Quote of the week

As seductive as certain perspectives of international law may appear to those who disagree with the outcome of the interpretative exercise conducted by this Court in the contempt judgment, sight must not be lost of the proper place of international law, especially in respect of an application for rescission. The approach that my Brother adopts may be apposite in the context of an appeal, where a court is enjoined to consider whether the court a quo erred in its interpretation of the law. Although it should be clear by now, I shall repeat it once more: this is not an appeal, for this Court’s orders are not appealable. I am deeply concerned that seeking to rely on articles of the ICCPR as a basis for rescission constitutes nothing more than sophistry.

Khampepe J
Zuma v Secretary of the Judicial Commission of Inquiry into Allegations of State Capture, Corruption and Fraud in the Public Sector Including Organs of State and Others (CCT 52/21) [2021] ZACC 28 (17 September 2021)
24 July 2008

Hlophe in new attack on judiciary

It is difficult not to conclude that Judge President John Hlophe and his handlangers will go to any lengths to save his bacon – even destroy the constitutional order if necessary. How else to view the application launched in the Johannesburg High Court seeking a declaratory order that the Constitutional Court had violated his rights by making allegations against him in the media, before lodging a complaint with the JSC.

He also asked for an interim interdict against the JSC, stopping it from proceeding with the hearing, at least until such time as the high court ruled on his application. I hear the Judge President is arguing that the JSC cannot hear his complaint because it is not a court of law. They should therefore also not be allowed to hear the complaint by the Constitutional Court as this complaint violated his rights.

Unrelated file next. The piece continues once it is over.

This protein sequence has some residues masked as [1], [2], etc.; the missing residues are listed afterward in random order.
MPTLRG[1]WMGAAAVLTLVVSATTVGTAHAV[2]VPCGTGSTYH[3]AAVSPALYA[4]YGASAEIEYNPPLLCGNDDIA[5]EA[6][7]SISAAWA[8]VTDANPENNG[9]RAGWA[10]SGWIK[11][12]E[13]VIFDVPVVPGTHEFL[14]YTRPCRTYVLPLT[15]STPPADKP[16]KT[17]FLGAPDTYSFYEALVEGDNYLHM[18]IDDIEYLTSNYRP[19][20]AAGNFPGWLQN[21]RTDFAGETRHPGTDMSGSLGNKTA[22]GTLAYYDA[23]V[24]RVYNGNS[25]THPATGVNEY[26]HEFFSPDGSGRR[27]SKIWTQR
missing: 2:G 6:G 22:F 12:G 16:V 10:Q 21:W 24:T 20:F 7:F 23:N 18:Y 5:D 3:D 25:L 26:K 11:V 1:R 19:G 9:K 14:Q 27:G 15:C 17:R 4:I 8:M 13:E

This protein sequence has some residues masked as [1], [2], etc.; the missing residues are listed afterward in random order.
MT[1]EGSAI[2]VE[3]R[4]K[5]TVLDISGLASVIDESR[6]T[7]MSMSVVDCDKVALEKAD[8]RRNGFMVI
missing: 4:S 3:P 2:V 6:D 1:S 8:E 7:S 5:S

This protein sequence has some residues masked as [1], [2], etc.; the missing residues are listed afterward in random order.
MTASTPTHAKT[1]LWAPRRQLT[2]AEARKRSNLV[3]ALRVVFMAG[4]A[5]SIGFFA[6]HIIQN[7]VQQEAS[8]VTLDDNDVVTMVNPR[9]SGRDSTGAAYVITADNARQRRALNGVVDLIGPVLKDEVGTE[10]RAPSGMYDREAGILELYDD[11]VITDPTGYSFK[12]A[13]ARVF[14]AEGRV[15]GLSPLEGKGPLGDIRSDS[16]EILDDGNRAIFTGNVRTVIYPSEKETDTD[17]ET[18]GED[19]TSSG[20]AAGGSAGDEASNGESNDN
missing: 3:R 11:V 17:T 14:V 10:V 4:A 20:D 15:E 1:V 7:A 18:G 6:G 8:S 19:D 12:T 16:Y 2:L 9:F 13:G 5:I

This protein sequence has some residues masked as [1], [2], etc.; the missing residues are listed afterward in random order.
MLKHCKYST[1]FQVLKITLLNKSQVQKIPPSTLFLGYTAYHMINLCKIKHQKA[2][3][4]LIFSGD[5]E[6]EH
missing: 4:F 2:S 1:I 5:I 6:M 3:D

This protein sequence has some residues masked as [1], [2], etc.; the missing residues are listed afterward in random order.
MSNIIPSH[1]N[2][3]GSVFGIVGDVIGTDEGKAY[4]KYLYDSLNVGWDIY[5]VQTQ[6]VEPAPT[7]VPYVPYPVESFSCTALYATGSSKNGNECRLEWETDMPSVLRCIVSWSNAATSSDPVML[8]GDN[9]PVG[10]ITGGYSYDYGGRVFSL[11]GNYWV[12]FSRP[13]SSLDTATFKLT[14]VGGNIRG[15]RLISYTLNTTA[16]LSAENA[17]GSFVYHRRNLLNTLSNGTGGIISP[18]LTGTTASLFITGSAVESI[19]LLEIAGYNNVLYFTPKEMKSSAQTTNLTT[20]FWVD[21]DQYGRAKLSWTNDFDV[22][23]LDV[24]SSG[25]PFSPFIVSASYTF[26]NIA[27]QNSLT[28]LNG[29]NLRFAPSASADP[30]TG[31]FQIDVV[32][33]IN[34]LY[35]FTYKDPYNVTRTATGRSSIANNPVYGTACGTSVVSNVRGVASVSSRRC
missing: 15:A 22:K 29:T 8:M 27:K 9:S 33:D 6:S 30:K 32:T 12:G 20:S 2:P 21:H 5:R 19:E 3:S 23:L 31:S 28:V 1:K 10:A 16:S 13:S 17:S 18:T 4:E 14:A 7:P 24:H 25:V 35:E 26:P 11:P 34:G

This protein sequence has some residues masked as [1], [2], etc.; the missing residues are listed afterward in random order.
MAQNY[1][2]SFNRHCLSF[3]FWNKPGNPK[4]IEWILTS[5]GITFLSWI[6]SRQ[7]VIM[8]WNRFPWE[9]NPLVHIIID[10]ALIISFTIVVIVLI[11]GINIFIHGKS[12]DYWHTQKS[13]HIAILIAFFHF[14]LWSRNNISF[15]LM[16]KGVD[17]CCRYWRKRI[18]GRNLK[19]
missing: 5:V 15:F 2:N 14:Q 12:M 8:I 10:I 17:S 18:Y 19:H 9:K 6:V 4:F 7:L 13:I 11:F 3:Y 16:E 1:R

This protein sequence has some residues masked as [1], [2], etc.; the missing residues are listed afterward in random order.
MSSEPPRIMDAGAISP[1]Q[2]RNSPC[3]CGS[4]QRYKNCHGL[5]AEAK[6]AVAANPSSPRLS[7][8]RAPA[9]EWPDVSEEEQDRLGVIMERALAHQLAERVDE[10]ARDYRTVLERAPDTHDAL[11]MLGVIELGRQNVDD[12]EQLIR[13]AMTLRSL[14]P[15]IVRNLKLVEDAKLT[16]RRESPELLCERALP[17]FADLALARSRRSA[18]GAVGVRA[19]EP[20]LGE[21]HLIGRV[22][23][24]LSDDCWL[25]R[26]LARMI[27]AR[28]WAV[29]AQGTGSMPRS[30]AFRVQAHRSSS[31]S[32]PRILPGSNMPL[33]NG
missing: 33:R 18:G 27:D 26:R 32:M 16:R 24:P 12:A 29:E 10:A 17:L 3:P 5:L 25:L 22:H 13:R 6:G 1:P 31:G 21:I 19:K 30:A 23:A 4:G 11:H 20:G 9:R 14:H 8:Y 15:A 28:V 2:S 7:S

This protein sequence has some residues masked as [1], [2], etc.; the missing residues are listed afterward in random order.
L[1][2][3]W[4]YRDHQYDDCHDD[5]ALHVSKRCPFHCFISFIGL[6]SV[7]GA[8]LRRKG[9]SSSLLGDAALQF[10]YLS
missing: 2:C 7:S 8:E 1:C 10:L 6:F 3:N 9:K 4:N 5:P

His application to the High Court – so I am told – is aimed at stopping the whole process before the JSC to “prevent a constitutional crisis”. If the High Court agrees to hear his case, so he argues, they will have to adjudicate on a matter involving a higher court and this will plunge the whole judicial system into crisis – unless the Constitutional Court is reconstituted to hear his appeal (something that is not possible in terms of the Constitution.)

The only way to solve this “crisis” is to order the JSC not to hear the complaint against him. Clever, huh?

I do not want to comment further before I get my hands on his papers (which will be posted on the net tonight, I am told). Just one thought: do I detect the hand of Paul Ngobeni in all of this?

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